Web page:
In health care since 1977, but keenly aware of Western medicine's shortcomings, Rose Mary began exploring natural health in the late 1990s.
Spring kicharee is a soup or porridge-like dish that has abundant healing herbs and spices. In Chinese medicine, it is good for “wood types” who tend to be warriors, adventurers, and pioneers. Hypertension is common with wood types. In Chinese medicine, the kicharee is also good for resolving “dampness.” Dampness in the body is associated with fatigue, excess weight, sinus infections and unclear thinking.
How I Heard About Spring Kicharee
I heard about the spring kicharee and its benefits around 2007 in an online article I read. The article, "Thyroid Disease: A Natural/Herbal Perspective," was an interview of Shasta Tierra-Tayam, L.Ac. by Mary Shoman. Mary Shoman suffers from thyroid disease and has become an advocate, has written books, and writes the thyroid information for multiple websites including her own. If you have thyroid disease, I strongly recommend you read Mary’s interview. I also highly recommend her book, Living Well with Hypothyroidism, which I found to be a great resource with lots of useful links and references. She has also written on hyperthyroidism.
Shasta Tierra-Tayam is a natural medicine practitioner licensed as a primary care provider. She uses Acupuncture, Acupressure, Nutrition, and Clinical Herbology in her practice. Among her specialties for practice and teaching are hypothyroidism and women’s health. Among her academic credentials are lecturing in Chinese medicine at the Center for Integrative Medicine at O’Connor Hospital. She also studied under her father, Dr. Michael Tierra, O.M.D., L.Ac., author of multiple books.
Dr. Tierra-Tayam’s Guidance on the Kicharee
Dr. Tierra-Tayam recommends the spring kicharee from the book Herbal Healing Secrets of the Orient, written by Darlena L’Orange, L.Ac., her father’s student. The recipe was taught to her father by yogi Baba Hari Das. Dr. Tierra related that L’Orange took the recipe and added herbs and vegetables for each season and element type. I only saw four kicharee recipes in the book however: Basic, Spring, Autumn, and Winter.
Dr. Tierra-Tayam recommends the spring kicharee for “all of my patients who want to lose weight.” She recommends eating the kicharee at least 3 times a day for 7 to 14 days, describing it as a tonifying cleanse. Eat it with steamed or sautéed vegetables. You can also eat it with a little meat protein. Expect cravings to change, energy to increase, and dampness to come off. The turmeric, cumin, and coriander aid digestion and increase metabolism. The beans are a diuretic. She reports “most of my patients lose 7 to 10 pounds in 7 to 10 days while eating plenty of food!” Dr. Tierra-Tayam recommends patients take Planetary Formulas Triphala or Triphala-Garcinia formula with the Bupleurum Liver Cleanse while doing the spring kicharee cleanse.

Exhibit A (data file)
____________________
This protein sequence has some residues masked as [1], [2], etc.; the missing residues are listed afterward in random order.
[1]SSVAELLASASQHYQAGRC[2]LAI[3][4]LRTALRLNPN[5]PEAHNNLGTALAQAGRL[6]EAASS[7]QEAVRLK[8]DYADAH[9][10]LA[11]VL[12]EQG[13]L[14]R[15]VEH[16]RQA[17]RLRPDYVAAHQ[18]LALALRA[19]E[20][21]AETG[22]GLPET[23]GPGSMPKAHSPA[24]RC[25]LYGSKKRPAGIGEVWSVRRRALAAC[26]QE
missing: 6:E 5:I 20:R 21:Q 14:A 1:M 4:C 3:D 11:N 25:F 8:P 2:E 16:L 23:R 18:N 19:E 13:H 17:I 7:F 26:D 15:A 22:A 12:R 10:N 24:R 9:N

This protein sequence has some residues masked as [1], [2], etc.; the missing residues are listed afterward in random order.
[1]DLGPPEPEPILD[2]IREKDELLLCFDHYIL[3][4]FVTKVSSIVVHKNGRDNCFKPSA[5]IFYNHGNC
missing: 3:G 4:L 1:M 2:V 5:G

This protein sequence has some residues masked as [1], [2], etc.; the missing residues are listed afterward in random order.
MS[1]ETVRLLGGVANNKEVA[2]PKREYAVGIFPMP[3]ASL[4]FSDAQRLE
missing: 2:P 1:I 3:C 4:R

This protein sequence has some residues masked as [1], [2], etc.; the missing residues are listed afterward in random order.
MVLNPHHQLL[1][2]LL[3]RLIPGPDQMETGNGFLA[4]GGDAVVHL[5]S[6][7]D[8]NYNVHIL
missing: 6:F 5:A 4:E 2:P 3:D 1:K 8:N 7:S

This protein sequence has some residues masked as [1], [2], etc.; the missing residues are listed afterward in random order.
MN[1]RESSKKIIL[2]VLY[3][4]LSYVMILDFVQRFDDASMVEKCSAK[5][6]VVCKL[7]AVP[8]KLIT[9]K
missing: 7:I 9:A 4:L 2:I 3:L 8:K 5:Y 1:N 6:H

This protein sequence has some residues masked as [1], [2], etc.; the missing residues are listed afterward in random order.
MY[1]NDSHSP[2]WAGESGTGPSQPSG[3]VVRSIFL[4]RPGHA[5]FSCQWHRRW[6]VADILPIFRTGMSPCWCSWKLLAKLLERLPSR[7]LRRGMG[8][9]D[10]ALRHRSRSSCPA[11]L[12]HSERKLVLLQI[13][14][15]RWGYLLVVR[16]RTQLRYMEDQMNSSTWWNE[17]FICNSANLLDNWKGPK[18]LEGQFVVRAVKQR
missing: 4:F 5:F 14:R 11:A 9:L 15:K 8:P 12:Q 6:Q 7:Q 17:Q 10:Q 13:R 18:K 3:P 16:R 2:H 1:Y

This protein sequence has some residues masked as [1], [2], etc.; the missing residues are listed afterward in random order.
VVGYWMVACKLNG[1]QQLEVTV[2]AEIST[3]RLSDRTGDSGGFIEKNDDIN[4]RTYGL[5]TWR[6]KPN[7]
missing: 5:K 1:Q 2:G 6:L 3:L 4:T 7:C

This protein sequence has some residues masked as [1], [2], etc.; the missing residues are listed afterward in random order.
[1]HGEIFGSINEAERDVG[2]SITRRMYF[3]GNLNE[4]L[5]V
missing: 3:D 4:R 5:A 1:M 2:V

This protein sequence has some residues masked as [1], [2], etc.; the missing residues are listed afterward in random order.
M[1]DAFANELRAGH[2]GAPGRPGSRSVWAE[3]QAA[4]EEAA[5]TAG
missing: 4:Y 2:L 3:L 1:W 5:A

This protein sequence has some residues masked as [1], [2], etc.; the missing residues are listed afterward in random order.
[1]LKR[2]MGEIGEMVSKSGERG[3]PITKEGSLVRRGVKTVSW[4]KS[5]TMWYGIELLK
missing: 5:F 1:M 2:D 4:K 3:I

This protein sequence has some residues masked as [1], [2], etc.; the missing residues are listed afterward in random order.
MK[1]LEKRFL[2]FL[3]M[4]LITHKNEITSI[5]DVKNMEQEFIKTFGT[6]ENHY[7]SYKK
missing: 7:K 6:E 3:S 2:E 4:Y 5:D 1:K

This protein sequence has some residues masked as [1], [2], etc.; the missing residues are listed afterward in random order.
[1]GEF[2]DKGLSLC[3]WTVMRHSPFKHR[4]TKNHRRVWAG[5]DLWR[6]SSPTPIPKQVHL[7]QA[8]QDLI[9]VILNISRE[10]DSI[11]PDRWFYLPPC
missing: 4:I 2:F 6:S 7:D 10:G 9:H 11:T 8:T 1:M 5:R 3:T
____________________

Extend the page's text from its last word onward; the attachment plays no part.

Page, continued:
Maintenance Plan After the Kicharee
After the Spring Kicharee, Dr. Tierra-Tayam suggests following the Eat Right for Your Type plan by Dr. Peter D’Adamo from his book of the same name. Then in 3 to 4 weeks, do the kicharee cleanse again with the spring kicharee or one of the other kicharees (based on your season or element), to lose another 5 to 10 pounds.
I bought D’Adamo’s book and followed the plan when I was in graduate school. Food recommendations are based on the four basic blood types and indicate whether you are a meat eater, whether you should avoid grains, etc.
Finding Sources With the Recipe
I have purchased 2 copies of Herbal Healing Secrets of the Orient though the Amazon sellers. It is out of publication as far as I can tell. Dr. L’Orange has another book, Ancient Roots, Many Branches. It seems to be very different from Healing Secrets, so I presume it does not have the recipe. In the video below, Dr. Michael Tierra says his daughter Shasta has written several books on kicharee, which I did not find on Amazon or Dr. Michael Tierra’s website. I did however find his article, “Kichari, Food of the Gods,” which has several kicharee recipes, but not the spring kicharee. I did an internet search and did not find the spring kicharee recipe either. I am therefore including the recipe here. If anyone comes across a website with Dr. L’Orange’s recipe, please let me know and I will link to it. I will also remove the recipe here if offensive to any of the parties.
What If You Can’t Find All the Ingredients?
Dr. L’Orange encourages that you make the kicharee even if you can’t find every ingredient. I think I was ultimately able to find everything. I could not find fresh burdock root, so ordered dry. I finally found asafetida, but it was a large expensive amount, and the recipe called for a pinch, so I chose not to get it. Later I found it at a health food store that sold it by weight, and I just got a small amount. If you leave out a few ingredients, don’t fret, as my massage therapist friend said, “There’s lots of mojo in there.”
In my most recent version of spring kicharee, I used a barley, yellow split pea, and lentil mix that I had in the pantry. I thought I was using quinoa, but when it cooked up I didn't see those little thready loops, so I think it must have been millet. Also I did not have dandelion greens, so I used some baby kale that I had.
Bowl of Spring Kicharee, Loaded With Healing Herbs
Spring Kicharee Ingredients
- 10 cups spring water
- 1 cup pearl barley
- ½ cup quinoa
- ½ cup French green lentils, or mung beans
- 2 to 3 Tbsp canola oil or ghee
- 1 large onion, minced
- 5 cloves garlic, minced
- 1 burdock root, thinly sliced
- 2 parsnips, thinly sliced
- 2 cups broccoli, chopped
- 1 cup dandelion greens, sliced
- 1 Tbsp dry dandelion root
- 3 slices fresh ginger, ½” thick
- ¼ cup chopped parsley
- 1 cup shiitake mushrooms
- 2 Tbsp chopped cilantro
- 2 Tbsp nettles
- 1/3 cup Arame seaweed
- 1 tsp turmeric
- 2 tsp mustard seed
- 1 ½ tsp coriander powder